In my astronomy class the other day, we had a guest speaker come in and speak on the creation-evolution contraversy. He was very strongly a young-earth creationist, and could see no reason whatsoever to trust in evolution. Because of a few evidences, in the fossil record and other areas, and because of his absolutely ghastly theology including a 100% literal reading of the Old Testament, he came to the conclusion that evolution can in no way be true. Dispite my attempts to be tolerant of his opinions, I left that class very angry and disgusted with the Christian faith in general. Why is it, I wondered, that we believe so strongly in certain foundational principles that we never bother to question, and then proceed to allow those principles to form our opinions on other, more testable things, such as science?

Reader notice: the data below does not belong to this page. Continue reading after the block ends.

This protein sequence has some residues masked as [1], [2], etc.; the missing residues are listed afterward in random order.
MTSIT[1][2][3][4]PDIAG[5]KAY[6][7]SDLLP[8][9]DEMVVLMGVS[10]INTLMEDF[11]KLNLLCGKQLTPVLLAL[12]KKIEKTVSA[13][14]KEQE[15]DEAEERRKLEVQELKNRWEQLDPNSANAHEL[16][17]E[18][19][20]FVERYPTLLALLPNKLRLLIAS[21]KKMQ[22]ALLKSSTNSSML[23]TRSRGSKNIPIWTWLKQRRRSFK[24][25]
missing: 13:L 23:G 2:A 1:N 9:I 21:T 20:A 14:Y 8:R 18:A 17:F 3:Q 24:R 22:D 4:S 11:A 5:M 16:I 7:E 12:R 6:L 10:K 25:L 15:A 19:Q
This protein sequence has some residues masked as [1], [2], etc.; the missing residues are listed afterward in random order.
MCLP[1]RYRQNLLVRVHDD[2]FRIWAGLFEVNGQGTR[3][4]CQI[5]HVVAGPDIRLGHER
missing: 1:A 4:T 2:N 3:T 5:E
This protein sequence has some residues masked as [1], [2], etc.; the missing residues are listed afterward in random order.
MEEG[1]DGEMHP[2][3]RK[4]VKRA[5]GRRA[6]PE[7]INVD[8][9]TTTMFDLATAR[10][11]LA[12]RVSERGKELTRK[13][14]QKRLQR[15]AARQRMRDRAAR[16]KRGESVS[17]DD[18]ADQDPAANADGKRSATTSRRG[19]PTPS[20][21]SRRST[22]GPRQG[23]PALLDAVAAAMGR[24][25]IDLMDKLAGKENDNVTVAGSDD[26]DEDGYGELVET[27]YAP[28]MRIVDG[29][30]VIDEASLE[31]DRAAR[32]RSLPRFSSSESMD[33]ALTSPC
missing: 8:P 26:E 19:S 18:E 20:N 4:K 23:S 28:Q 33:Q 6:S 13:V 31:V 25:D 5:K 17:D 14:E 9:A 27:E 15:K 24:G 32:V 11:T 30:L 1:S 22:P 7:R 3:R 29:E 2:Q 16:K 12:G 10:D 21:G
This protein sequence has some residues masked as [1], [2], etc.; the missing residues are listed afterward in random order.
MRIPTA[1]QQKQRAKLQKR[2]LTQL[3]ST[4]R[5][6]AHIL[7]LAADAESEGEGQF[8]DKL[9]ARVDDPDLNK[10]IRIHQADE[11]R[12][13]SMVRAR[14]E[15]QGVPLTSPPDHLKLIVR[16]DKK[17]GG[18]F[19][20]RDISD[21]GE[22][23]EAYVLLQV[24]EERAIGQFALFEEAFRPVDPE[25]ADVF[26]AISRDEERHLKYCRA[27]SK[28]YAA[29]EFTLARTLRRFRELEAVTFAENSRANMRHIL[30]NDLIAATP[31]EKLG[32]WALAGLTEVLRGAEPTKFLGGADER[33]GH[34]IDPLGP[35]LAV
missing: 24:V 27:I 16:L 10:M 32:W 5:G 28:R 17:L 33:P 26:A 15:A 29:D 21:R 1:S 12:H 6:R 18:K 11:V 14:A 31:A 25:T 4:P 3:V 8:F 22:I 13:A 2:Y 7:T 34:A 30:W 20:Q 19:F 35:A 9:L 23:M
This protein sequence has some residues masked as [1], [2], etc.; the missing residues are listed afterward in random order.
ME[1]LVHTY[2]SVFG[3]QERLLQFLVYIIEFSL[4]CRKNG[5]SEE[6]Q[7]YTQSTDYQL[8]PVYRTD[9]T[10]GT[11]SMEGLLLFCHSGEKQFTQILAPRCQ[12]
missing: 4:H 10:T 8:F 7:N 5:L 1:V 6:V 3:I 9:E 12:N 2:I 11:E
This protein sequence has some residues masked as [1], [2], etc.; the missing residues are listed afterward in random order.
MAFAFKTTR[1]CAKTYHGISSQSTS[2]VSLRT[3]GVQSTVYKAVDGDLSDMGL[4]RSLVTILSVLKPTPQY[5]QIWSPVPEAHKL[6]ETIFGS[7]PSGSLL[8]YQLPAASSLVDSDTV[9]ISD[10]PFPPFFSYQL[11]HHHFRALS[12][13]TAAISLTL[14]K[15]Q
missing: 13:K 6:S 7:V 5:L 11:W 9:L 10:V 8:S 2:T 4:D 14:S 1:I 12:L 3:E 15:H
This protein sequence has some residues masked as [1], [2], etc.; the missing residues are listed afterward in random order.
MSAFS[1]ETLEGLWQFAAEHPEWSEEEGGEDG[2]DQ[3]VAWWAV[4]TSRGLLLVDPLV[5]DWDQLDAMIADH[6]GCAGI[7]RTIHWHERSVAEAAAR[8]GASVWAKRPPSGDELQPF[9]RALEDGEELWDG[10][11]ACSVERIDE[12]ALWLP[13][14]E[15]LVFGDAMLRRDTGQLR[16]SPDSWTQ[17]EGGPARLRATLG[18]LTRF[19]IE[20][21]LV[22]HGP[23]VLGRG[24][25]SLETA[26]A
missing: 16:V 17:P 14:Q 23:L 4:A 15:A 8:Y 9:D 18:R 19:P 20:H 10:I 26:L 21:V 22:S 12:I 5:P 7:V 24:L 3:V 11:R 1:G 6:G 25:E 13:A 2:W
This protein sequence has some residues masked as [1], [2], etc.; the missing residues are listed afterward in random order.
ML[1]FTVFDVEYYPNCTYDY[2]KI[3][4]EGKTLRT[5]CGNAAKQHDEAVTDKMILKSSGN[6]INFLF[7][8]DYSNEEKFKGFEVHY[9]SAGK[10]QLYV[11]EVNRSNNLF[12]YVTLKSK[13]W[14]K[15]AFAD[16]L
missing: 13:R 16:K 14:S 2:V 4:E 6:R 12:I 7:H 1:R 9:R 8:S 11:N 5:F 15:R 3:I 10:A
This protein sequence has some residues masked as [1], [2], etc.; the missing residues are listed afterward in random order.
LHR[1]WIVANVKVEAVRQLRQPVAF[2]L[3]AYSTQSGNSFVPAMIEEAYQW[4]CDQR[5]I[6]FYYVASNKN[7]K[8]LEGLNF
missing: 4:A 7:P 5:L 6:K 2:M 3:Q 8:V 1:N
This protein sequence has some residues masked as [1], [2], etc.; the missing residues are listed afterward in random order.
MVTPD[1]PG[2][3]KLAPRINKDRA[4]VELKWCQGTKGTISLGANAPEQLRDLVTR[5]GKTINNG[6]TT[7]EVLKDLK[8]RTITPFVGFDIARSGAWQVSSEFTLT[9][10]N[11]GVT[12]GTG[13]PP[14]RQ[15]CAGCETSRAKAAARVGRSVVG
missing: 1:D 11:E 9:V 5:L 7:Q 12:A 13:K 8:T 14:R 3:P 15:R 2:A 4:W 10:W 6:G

A lot of this stems from how fundamentalist the evangelical church has become. It is ironic to me how sola scriptura is spouted so frequently in the rhetoric of evangelicals, to the point that they find fault in the authority with which the Catholic church regards tradition; and yet, the very principle of sola scriptura itself has its roots in tradition. In fact, many doctrines that were regarded as absolute truth in the church I grew up in are actually very recent theological developments rooted in the reformation. If I walked into that church and denied one of those tenets, I would probably be regarded as a heretic. And yet, when you look at the early church - from the Apostles down through the Great Schism in 1054, none of those doctrines had yet come to be. The fact that the biblical canon as we have it today wasn't solidified until long after the earliest church fathers and theologians were at work is quite telling. And when you look at their brilliant work, it is far more profound and worlds away from most of the shitty theology spouted from Evangelicals today. Origen, who is regarded as one of the fathers of the Eastern Orthodox Church, held that all of the Old Testament Septuigent should be interpreted allegorically/metaphorically, not literally. He didn't even believe in the creation story; he had a totally seperate, albeit Gnostic-influenced, view of creation. Why, then, can't Christians today accept the far more verifiable tenets of science? They are more willing to cling to the very shaky and childish principle of interpreting everything in the Bible literally over and above logic, reason, and fact. The young-earth speaker even proudly admitted to doing this. He argued that one could either accept the scientific information and reinerpret the Biblical framework, or else rework the science and accept the "obvious" biblical framework. He chose the latter as being the more "Christian" approach, and coupled it with words like "normal" regarding biblical interpretation. How on earth can someone with any knowledge of church history claim that there is a "normal" or "obvious" interpretation of the Bible???? The ignorance of that assumption bothers me to no end.